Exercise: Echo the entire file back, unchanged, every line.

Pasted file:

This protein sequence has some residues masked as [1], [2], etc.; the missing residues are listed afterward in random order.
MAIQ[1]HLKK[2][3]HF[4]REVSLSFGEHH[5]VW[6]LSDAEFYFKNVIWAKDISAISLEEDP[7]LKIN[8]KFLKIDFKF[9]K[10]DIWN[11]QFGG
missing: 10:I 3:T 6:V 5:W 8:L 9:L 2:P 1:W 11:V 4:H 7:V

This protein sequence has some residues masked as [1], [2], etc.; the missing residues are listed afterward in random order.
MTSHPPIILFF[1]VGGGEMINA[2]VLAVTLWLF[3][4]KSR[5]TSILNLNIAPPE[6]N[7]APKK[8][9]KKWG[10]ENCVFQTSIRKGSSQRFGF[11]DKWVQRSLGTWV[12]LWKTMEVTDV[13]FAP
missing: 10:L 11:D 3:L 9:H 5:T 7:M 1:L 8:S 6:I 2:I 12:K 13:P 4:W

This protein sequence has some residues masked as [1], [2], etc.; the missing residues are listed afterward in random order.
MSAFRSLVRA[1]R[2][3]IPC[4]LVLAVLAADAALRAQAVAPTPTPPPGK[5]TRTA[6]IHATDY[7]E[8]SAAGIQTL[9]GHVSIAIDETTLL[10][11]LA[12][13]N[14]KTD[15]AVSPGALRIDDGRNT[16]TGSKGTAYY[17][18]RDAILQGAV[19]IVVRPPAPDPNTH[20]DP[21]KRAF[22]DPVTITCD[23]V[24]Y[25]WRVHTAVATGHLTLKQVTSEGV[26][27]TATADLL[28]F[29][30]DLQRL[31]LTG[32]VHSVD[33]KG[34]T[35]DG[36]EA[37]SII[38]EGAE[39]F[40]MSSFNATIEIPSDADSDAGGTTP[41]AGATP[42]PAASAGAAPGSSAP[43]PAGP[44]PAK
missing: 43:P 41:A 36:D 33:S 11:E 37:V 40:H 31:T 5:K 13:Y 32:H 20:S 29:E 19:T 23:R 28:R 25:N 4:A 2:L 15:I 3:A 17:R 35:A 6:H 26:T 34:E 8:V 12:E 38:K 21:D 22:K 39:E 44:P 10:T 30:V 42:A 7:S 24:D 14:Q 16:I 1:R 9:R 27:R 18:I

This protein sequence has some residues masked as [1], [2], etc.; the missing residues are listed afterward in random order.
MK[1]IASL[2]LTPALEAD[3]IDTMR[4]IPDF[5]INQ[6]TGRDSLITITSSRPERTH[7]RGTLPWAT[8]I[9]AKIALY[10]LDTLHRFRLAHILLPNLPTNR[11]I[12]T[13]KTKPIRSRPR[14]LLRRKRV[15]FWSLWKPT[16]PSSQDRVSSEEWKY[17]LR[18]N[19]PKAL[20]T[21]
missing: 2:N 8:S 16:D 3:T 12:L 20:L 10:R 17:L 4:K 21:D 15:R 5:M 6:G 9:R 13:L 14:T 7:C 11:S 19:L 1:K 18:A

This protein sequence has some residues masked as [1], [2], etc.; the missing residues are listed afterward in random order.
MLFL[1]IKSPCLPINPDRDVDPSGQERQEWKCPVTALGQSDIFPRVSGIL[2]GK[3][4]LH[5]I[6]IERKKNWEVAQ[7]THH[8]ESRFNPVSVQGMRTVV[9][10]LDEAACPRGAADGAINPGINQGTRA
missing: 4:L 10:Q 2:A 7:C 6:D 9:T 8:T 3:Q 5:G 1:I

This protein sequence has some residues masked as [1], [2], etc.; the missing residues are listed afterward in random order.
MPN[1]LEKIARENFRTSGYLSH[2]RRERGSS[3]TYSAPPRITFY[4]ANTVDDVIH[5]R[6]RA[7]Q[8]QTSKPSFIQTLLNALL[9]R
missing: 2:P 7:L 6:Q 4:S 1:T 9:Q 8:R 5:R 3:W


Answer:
This protein sequence has some residues masked as [1], [2], etc.; the missing residues are listed afterward in random order.
MAIQ[1]HLKK[2][3]HF[4]REVSLSFGEHH[5]VW[6]LSDAEFYFKNVIWAKDISAISLEEDP[7]LKIN[8]KFLKIDFKF[9]K[10]DIWN[11]QFGG
missing: 10:I 3:T 6:V 5:W 8:L 9:L 2:P 1:W 11:V 4:H 7:V

This protein sequence has some residues masked as [1], [2], etc.; the missing residues are listed afterward in random order.
MTSHPPIILFF[1]VGGGEMINA[2]VLAVTLWLF[3][4]KSR[5]TSILNLNIAPPE[6]N[7]APKK[8][9]KKWG[10]ENCVFQTSIRKGSSQRFGF[11]DKWVQRSLGTWV[12]LWKTMEVTDV[13]FAP
missing: 10:L 11:D 3:L 9:H 5:T 7:M 1:L 8:S 6:I 2:I 12:K 13:P 4:W

This protein sequence has some residues masked as [1], [2], etc.; the missing residues are listed afterward in random order.
MSAFRSLVRA[1]R[2][3]IPC[4]LVLAVLAADAALRAQAVAPTPTPPPGK[5]TRTA[6]IHATDY[7]E[8]SAAGIQTL[9]GHVSIAIDETTLL[10][11]LA[12][13]N[14]KTD[15]AVSPGALRIDDGRNT[16]TGSKGTAYY[17][18]RDAILQGAV[19]IVVRPPAPDPNTH[20]DP[21]KRAF[22]DPVTITCD[23]V[24]Y[25]WRVHTAVATGHLTLKQVTSEGV[26][27]TATADLL[28]F[29][30]DLQRL[31]LTG[32]VHSVD[33]KG[34]T[35]DG[36]EA[37]SII[38]EGAE[39]F[40]MSSFNATIEIPSDADSDAGGTTP[41]AGATP[42]PAASAGAAPGSSAP[43]PAGP[44]PAK
missing: 43:P 41:A 36:D 33:S 11:E 37:V 40:H 31:T 5:K 13:Y 32:H 20:S 29:E 19:T 23:R 28:R 25:N 4:A 2:L 15:I 3:A 17:R 35:A 6:H 26:T 34:E 8:V 12:E 38:K 21:D 22:K 39:E 44:P 10:T 30:V 42:A 7:S 24:D 14:Q 16:I 1:R 9:R 27:R 18:I

This protein sequence has some residues masked as [1], [2], etc.; the missing residues are listed afterward in random order.
MK[1]IASL[2]LTPALEAD[3]IDTMR[4]IPDF[5]INQ[6]TGRDSLITITSSRPERTH[7]RGTLPWAT[8]I[9]AKIALY[10]LDTLHRFRLAHILLPNLPTNR[11]I[12]T[13]KTKPIRSRPR[14]LLRRKRV[15]FWSLWKPT[16]PSSQDRVSSEEWKY[17]LR[18]N[19]PKAL[20]T[21]
missing: 2:N 8:S 16:D 3:T 12:L 20:L 10:R 17:L 4:K 21:D 15:R 5:M 6:G 9:R 13:L 14:T 7:C 11:S 19:L 1:K 18:A

This protein sequence has some residues masked as [1], [2], etc.; the missing residues are listed afterward in random order.
MLFL[1]IKSPCLPINPDRDVDPSGQERQEWKCPVTALGQSDIFPRVSGIL[2]GK[3][4]LH[5]I[6]IERKKNWEVAQ[7]THH[8]ESRFNPVSVQGMRTVV[9][10]LDEAACPRGAADGAINPGINQGTRA
missing: 4:L 10:Q 2:A 7:C 6:D 9:T 8:T 3:Q 5:G 1:I

This protein sequence has some residues masked as [1], [2], etc.; the missing residues are listed afterward in random order.
MPN[1]LEKIARENFRTSGYLSH[2]RRERGSS[3]TYSAPPRITFY[4]ANTVDDVIH[5]R[6]RA[7]Q[8]QTSKPSFIQTLLNALL[9]R
missing: 2:P 7:L 6:Q 4:S 1:T 9:Q 8:R 5:R 3:W